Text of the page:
Three faces of Eve
This is a true story about DID (dissociative identity disorder). Eve is a women affected by what is also more commonly known as Multiple Personality Disorder, who was treated in the 1950s. Three faces of Eve is a movie based on her story, and has to a large degree been true to how it was for her. I have watched it and find it very informative considering how uncommon and how little knowledge they had about DID then. The actors do a really good job, which is necessary for a role like this (changing personalities swiftly)
Here is the whole movie (from youtube):
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Here follows more information about the “real” Eve.
Chris Costner Sizemore
Chris Costner Sizemore (born April 4, 1927 in Edgefield, South Carolina) is a woman who, in the 1950s, was diagnosed with Multiple Personality Disorder, now known as dissociative identity disorder. Her case, with a pseudonym used, was depicted in the 1950s book and film The Three Faces of Eve by her psychiatrists,Corbett H. Thigpen and Hervey M. Cleckley. She went public with her true identity in the 1970s. She lived for many years in South Carolina.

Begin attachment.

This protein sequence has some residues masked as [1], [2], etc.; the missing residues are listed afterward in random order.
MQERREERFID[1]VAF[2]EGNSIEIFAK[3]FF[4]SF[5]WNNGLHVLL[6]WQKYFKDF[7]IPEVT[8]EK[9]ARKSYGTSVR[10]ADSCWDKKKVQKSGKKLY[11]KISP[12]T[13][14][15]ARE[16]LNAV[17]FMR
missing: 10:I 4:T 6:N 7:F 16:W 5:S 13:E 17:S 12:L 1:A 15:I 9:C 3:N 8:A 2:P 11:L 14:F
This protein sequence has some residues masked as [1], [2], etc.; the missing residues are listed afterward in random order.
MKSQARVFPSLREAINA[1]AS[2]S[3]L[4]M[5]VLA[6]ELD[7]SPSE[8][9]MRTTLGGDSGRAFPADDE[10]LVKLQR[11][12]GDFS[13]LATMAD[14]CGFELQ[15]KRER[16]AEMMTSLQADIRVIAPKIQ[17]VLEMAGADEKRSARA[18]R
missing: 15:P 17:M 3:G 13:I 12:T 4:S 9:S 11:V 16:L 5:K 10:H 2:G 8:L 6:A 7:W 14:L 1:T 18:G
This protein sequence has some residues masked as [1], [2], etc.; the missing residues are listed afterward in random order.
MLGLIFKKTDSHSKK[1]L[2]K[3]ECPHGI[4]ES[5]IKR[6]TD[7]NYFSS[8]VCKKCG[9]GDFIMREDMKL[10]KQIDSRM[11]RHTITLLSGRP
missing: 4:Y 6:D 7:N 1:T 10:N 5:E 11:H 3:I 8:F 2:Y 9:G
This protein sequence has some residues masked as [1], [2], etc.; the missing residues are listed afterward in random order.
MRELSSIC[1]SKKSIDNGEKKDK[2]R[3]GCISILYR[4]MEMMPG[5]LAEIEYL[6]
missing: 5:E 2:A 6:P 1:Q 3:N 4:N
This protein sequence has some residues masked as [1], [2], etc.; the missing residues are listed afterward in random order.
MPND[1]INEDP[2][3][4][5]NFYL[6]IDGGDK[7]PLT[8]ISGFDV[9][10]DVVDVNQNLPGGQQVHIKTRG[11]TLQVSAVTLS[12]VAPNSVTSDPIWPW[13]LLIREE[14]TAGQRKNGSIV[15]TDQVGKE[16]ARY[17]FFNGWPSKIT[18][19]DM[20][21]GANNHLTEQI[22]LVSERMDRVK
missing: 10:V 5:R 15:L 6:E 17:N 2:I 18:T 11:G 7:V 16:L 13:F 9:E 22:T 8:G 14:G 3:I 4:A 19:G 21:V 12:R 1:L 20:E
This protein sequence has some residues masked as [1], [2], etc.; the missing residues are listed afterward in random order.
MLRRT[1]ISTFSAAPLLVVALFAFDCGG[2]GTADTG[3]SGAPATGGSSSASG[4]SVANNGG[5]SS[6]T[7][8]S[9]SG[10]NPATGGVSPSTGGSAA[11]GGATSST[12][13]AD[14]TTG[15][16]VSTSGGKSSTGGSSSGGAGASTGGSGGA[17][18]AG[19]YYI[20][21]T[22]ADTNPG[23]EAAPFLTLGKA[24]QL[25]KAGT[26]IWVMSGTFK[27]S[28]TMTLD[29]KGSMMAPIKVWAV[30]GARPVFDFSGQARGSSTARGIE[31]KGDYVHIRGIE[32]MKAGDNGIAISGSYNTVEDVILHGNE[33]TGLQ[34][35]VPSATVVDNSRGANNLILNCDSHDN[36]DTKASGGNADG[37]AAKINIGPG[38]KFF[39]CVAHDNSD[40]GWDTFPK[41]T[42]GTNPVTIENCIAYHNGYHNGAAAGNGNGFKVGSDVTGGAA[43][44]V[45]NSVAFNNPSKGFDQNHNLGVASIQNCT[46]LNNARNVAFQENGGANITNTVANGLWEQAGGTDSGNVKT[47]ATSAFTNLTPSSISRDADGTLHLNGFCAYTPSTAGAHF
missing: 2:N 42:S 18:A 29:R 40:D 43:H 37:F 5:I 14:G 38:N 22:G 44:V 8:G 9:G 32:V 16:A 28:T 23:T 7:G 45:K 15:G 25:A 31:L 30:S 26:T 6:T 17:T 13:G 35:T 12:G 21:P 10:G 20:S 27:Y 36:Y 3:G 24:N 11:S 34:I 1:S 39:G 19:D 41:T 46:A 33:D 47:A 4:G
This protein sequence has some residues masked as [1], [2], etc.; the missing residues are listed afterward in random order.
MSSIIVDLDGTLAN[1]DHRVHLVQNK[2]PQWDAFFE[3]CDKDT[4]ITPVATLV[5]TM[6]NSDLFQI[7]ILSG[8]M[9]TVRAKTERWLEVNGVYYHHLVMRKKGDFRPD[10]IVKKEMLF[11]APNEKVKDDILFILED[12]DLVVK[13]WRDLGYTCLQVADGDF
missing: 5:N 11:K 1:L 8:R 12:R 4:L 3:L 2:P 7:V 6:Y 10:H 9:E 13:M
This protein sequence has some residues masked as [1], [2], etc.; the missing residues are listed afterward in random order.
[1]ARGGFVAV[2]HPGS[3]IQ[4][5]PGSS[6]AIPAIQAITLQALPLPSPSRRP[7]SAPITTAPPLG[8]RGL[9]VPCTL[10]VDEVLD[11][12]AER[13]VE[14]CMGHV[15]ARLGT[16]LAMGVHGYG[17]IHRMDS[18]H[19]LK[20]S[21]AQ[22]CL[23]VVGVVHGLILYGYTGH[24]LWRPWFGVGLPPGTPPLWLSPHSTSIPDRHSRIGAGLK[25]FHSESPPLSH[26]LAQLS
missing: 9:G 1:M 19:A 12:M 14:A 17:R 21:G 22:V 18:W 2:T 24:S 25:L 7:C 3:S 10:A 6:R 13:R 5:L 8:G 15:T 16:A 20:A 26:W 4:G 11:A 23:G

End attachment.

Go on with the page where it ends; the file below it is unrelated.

In accordance with then-current modes of thought on the disorder, Thigpen reported that Sizemore had developed multiple personalities as a result of her witnessing a horrifying accidental death and two serious non-fatal accidents within three months as a small child. By Sizemore’s own report, these incidents triggered the evidencing of selves which were already present. “Despite authorities’ claims to the contrary, my former alters were not fragments of my birth personality. They were entities, whole in their own rights, who coexisted with my birth personality before I was born. They were not me, but they remain intrinsically related to what it means to be me.”
While The Three Faces of Eve was written by Thigpen and Cleckley with limited input from Sizemore, her later books I’m Eve and A Mind Of My Own fill in details. Much earlier, in 1958, she had written Strangers in My Body: The Final Face of Eve, using the pseudonym Evelyn Lancaster. According to psychiatrists who worked with her after she moved from South Carolina, Sizemore did not experience three selves, but approximately 20. The doctors reported that her selves presented in groups of three at a time.
Sizemore reports feeling exploited and objectified by the media blitz surrounding the book and film. Upon discovering in 1988 that her legal rights to her own life story had been signed away to 20th Century Fox by Thigpen, Sizemore went to Manhattan‘s Federal District Court to contest the contract, and won.
The 1952-1989 papers of Chris Costner Sizemore have been acquired by Duke University Library. An overview of the collection and a summary of Ms. Sizemore’s story are included on its website. Sizemore was interviewed on the BBC News channel series Hard Talk on March 25, 2009.